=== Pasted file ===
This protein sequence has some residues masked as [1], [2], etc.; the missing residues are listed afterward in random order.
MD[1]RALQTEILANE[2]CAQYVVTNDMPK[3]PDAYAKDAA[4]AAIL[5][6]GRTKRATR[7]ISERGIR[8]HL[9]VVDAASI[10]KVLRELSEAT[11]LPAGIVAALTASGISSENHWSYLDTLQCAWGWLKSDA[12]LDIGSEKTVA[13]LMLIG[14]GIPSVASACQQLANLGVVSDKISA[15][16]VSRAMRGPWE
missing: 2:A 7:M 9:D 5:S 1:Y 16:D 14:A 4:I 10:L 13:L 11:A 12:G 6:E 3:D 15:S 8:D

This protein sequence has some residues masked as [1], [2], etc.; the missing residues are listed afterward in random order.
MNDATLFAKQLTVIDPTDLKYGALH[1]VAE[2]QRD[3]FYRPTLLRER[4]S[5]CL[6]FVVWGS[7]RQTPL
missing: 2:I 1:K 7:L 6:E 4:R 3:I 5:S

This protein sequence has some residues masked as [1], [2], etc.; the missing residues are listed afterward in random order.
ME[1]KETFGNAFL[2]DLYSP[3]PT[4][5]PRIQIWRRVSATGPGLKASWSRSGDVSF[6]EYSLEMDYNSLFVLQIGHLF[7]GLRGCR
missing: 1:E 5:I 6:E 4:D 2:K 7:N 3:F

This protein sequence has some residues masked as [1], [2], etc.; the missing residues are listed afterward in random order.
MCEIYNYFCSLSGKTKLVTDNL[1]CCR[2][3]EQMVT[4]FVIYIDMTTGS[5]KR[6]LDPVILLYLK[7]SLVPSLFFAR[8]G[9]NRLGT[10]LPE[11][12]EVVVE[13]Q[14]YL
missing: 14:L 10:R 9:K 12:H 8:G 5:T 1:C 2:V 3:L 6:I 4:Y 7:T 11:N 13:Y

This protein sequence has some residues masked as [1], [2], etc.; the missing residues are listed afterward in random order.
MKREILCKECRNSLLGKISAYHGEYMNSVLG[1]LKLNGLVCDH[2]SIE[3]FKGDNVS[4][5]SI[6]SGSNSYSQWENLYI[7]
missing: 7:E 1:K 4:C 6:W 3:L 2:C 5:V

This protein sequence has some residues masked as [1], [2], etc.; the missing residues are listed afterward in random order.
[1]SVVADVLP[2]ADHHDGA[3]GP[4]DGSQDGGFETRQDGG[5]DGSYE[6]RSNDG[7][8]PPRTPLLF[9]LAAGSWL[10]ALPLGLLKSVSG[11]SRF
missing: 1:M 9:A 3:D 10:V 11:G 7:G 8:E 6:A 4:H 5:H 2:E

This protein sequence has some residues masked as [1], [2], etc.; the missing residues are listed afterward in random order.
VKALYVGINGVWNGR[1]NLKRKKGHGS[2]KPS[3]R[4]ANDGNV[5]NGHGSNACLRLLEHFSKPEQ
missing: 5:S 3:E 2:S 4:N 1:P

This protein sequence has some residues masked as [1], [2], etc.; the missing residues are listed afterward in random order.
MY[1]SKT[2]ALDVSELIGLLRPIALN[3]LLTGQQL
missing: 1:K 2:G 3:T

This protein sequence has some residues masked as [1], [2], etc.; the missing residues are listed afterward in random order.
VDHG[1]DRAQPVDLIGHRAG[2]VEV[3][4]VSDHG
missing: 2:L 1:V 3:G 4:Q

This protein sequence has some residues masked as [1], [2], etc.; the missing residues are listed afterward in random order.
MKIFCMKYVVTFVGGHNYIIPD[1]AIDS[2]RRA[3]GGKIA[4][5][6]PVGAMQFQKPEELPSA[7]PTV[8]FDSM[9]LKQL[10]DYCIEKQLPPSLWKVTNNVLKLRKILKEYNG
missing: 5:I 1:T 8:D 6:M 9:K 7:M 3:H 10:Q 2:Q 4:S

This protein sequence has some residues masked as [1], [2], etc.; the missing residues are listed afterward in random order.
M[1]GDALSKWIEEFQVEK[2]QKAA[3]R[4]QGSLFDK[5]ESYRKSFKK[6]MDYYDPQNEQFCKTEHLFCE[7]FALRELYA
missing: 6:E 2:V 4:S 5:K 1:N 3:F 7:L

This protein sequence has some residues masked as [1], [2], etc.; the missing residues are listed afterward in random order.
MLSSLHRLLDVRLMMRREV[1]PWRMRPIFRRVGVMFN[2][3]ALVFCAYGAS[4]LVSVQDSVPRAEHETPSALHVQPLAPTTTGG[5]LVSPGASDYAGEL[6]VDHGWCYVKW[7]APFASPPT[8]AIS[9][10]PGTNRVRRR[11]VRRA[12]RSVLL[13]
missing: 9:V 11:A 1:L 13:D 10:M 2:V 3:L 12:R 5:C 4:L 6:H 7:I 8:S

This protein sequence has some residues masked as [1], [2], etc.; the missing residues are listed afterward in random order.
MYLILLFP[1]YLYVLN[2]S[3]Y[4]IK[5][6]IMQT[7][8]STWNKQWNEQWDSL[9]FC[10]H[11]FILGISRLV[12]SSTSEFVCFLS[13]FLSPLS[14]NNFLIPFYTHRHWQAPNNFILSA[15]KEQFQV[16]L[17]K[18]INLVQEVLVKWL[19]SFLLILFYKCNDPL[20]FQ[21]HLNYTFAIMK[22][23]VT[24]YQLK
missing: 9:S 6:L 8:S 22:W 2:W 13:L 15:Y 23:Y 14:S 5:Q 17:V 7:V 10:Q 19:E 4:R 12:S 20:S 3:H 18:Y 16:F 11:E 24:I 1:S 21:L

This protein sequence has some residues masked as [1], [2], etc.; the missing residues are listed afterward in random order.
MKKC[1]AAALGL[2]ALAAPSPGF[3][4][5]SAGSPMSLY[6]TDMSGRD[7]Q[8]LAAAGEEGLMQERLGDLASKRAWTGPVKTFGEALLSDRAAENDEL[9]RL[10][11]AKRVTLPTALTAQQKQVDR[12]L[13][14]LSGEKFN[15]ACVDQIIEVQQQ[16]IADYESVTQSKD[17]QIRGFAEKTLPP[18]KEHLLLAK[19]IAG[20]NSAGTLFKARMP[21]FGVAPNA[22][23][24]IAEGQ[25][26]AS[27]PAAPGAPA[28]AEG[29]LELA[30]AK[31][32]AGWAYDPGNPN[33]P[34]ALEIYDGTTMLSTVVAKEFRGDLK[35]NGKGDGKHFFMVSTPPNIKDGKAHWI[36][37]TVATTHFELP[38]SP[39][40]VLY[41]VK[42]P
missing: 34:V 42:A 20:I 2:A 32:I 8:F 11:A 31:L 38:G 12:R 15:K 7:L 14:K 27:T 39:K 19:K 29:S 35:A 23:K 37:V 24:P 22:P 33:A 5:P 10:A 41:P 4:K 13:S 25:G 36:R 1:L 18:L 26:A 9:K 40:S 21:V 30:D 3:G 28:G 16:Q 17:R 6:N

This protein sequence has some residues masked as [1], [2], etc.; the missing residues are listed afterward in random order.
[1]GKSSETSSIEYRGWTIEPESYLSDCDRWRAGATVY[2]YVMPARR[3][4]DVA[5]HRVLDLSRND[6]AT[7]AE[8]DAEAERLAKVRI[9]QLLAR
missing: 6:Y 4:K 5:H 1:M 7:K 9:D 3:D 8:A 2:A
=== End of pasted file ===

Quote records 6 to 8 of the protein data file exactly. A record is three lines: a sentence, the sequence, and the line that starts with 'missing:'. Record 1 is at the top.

This protein sequence has some residues masked as [1], [2], etc.; the missing residues are listed afterward in random order.
[1]SVVADVLP[2]ADHHDGA[3]GP[4]DGSQDGGFETRQDGG[5]DGSYE[6]RSNDG[7][8]PPRTPLLF[9]LAAGSWL[10]ALPLGLLKSVSG[11]SRF
missing: 1:M 9:A 3:D 10:V 11:G 7:G 8:E 6:A 4:H 5:H 2:E

This protein sequence has some residues masked as [1], [2], etc.; the missing residues are listed afterward in random order.
VKALYVGINGVWNGR[1]NLKRKKGHGS[2]KPS[3]R[4]ANDGNV[5]NGHGSNACLRLLEHFSKPEQ
missing: 5:S 3:E 2:S 4:N 1:P

This protein sequence has some residues masked as [1], [2], etc.; the missing residues are listed afterward in random order.
MY[1]SKT[2]ALDVSELIGLLRPIALN[3]LLTGQQL
missing: 1:K 2:G 3:T